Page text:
but conciliatory; in short, to make an attempt, by
entreaties addressed to the Convention, to save the life
of Louis XVI. " In the name of English honour, " said
this great man, " however vain your efforts, however use-
less your endeavours, try them at least, and show the
world that kings do not stand by unmoved to see a
brother sovereign murdered. Why do you talk of arma-
ments ? " he added with warmth, in reply to Mr. Pitt.
" By what right would you immolate a thousand heads
to revenge the fall of one, when a few decisive words
might prevent the sacrifice ? " What a contrast do these
admirable arguments offer to the proceedings of the in-
flexible Minister, who by arming England, exciting
Spain, and making a clamorous display of hostility, did
but too probably accelerate the fate of the unfortunate
Louis !

Mr. Fox's aspect did not at the first glance seem to
justify his prodigious fame — his demeanour was even
ordinary — and the first time that I saw him, dressed in
a dark gray coat, and with his head somewhat inclined,
he gave me the idea of a good Devonshire farmer — a man
incapable of any pretension. But how rapidly were these
opinions put to flight when the course of conversation
brought the energies of his mind into view. His coun-
tenance became animated with the first sentence of inter-
est that passed his lips, and gradually brightened with
increasing intelligence till it was absolutely fiery and
sparkling. His voice, subdued at first, rose in modula-
tion till it burst upon the ear like thunder; and the same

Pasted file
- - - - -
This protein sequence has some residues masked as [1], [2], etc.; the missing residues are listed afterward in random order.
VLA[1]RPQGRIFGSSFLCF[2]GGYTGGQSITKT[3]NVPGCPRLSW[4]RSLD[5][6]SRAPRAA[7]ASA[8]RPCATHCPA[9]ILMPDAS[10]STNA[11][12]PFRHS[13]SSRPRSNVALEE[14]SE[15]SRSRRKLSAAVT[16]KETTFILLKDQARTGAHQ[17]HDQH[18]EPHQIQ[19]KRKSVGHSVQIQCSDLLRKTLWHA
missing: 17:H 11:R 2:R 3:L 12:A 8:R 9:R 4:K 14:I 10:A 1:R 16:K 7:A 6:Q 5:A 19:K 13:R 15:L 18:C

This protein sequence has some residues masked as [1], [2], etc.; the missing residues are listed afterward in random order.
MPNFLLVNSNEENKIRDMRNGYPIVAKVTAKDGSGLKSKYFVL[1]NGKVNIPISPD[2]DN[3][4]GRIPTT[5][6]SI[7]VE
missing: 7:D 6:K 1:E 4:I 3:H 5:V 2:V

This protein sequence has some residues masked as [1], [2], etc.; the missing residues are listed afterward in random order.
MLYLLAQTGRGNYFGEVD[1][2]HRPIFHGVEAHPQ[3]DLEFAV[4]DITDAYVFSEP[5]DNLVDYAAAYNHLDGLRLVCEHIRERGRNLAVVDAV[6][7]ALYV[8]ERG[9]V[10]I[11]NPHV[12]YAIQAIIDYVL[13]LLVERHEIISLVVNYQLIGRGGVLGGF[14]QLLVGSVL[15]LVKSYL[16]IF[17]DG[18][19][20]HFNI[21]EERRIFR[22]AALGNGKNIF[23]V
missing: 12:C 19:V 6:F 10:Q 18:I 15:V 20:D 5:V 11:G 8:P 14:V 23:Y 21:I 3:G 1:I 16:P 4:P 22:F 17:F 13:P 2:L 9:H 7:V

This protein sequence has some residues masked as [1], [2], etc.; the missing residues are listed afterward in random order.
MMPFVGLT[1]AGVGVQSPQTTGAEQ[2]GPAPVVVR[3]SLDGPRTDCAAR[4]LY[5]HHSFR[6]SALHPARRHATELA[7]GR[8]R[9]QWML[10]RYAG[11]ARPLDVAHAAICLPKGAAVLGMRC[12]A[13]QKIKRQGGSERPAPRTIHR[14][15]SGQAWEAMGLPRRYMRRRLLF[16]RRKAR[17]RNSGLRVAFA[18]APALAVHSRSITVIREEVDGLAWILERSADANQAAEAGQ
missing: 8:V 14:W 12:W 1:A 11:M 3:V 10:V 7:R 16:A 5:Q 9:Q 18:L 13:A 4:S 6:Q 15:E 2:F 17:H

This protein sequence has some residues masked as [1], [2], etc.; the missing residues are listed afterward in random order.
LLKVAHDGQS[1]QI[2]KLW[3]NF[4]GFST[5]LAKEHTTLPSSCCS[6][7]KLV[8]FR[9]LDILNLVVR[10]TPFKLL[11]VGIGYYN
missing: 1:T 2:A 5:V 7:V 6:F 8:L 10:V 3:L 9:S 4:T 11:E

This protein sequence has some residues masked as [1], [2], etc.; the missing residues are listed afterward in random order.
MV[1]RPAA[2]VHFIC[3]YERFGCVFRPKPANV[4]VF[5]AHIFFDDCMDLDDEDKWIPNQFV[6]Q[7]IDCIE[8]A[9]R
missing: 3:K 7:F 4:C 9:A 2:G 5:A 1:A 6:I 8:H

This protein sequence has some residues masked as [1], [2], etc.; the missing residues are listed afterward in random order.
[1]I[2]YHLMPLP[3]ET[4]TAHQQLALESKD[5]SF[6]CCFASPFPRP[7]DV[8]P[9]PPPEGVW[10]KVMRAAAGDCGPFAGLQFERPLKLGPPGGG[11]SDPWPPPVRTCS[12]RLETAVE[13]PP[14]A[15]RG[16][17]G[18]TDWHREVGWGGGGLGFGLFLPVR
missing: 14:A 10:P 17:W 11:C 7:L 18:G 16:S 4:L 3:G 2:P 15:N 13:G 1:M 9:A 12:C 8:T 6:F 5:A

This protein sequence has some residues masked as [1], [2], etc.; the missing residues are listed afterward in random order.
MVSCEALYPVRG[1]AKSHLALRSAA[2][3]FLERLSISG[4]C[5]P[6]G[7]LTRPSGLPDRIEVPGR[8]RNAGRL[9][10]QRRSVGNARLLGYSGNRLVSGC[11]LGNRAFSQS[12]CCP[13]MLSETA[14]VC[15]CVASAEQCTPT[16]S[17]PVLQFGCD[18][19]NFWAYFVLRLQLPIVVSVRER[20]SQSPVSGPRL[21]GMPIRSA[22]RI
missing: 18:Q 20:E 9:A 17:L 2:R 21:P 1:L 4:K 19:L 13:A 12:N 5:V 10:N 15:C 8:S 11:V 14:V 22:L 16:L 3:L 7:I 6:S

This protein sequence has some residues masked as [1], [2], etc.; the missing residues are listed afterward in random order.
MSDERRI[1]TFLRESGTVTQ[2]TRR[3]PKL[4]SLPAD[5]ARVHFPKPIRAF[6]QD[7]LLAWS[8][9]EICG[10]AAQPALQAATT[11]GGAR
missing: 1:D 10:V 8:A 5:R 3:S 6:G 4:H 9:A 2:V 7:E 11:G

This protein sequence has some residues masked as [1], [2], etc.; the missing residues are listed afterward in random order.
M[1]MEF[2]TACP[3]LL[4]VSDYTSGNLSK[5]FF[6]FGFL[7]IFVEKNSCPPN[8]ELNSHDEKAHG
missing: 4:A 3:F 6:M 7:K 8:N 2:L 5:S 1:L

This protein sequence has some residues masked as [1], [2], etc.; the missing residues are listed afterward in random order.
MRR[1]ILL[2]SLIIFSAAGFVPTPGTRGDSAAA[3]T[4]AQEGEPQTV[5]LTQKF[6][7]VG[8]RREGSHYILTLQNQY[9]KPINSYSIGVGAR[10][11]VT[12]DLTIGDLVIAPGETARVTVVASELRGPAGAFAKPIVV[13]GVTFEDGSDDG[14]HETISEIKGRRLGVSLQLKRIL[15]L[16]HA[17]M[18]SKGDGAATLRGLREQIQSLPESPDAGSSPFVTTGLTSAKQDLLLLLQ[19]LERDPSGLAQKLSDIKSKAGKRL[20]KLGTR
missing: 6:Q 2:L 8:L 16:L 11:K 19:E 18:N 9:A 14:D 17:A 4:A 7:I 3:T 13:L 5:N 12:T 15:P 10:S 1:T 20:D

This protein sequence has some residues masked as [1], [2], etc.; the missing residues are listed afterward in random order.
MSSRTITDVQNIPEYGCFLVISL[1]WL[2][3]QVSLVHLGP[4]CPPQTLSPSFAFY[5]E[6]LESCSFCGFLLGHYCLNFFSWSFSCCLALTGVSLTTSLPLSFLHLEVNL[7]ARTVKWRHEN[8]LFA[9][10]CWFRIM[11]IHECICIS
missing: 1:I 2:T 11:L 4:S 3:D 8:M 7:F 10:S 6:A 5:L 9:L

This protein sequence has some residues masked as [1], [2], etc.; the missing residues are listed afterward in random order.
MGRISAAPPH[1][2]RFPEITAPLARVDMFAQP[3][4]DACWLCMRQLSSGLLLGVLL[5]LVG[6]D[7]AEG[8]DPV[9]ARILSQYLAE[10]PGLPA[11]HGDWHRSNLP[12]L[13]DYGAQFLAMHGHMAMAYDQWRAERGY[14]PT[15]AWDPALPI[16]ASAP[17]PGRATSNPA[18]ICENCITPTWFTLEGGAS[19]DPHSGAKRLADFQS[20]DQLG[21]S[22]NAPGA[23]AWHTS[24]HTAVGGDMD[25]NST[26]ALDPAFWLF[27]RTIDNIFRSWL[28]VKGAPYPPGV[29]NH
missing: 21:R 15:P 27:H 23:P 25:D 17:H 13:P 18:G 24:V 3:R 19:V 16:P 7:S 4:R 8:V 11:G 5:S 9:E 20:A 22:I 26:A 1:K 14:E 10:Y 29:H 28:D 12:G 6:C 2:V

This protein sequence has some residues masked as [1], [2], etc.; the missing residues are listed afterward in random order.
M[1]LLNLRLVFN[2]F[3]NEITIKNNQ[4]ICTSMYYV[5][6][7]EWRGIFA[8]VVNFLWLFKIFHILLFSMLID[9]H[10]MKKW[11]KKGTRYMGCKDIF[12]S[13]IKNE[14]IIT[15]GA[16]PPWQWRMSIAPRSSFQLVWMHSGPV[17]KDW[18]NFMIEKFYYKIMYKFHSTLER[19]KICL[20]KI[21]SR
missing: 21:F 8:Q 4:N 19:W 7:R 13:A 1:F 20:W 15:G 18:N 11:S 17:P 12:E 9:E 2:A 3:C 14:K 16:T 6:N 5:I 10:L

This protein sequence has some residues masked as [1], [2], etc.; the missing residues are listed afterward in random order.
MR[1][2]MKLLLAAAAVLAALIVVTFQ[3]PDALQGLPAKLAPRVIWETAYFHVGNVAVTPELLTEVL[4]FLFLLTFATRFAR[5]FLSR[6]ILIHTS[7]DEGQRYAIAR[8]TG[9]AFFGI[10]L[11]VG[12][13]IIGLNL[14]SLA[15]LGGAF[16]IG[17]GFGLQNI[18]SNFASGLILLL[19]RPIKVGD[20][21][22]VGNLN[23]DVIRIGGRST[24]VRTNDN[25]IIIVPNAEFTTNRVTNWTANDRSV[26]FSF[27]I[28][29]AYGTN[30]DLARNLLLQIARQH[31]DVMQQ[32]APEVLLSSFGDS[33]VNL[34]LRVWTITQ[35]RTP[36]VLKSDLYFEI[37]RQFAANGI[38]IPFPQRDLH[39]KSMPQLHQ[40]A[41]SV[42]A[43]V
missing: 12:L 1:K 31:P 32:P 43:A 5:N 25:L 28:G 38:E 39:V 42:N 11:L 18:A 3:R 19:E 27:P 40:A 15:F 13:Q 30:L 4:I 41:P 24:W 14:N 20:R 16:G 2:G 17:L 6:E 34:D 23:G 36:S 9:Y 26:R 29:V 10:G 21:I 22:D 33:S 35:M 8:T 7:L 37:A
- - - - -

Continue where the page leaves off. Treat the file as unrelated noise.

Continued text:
man, who but a few minutes before had appeared the most
commonplace of mortals, was now an object of intense

I first saw him at a distance ; he was next introduced
to me at the Tuileries, where, in the midst of a multi-


^ -jr ii.\- ^ Jodna


■ -|'teii-iiniftiii~iB.i_




tudinous and noisy throng, it was impossible to put in
operation any of the plans I had concerted for drawing
forth the sentiments of one of the most distinguished
and most justly celebrated men of the eighteenth century.
At length he dined at my house, and the conversation,
having first been of a general kind, turned afterwards on
such topics as were more especially adapted to the illus-
trious stranger. The entire concurrence of opinion be-
tween Mr. Fox, Junot, and some of his other guests,
precluded debate, but the affairs of England and the
Ministry which had replaced Mr. Pitt were long under
discussion, and the conversation, though tranquil, was
of a remarkable character; when one of the company,
who had been of the Egyptian expedition, and had re-
turned with his mind violently exasperated, brought for-
ward the awkward subject of the events in that quarter,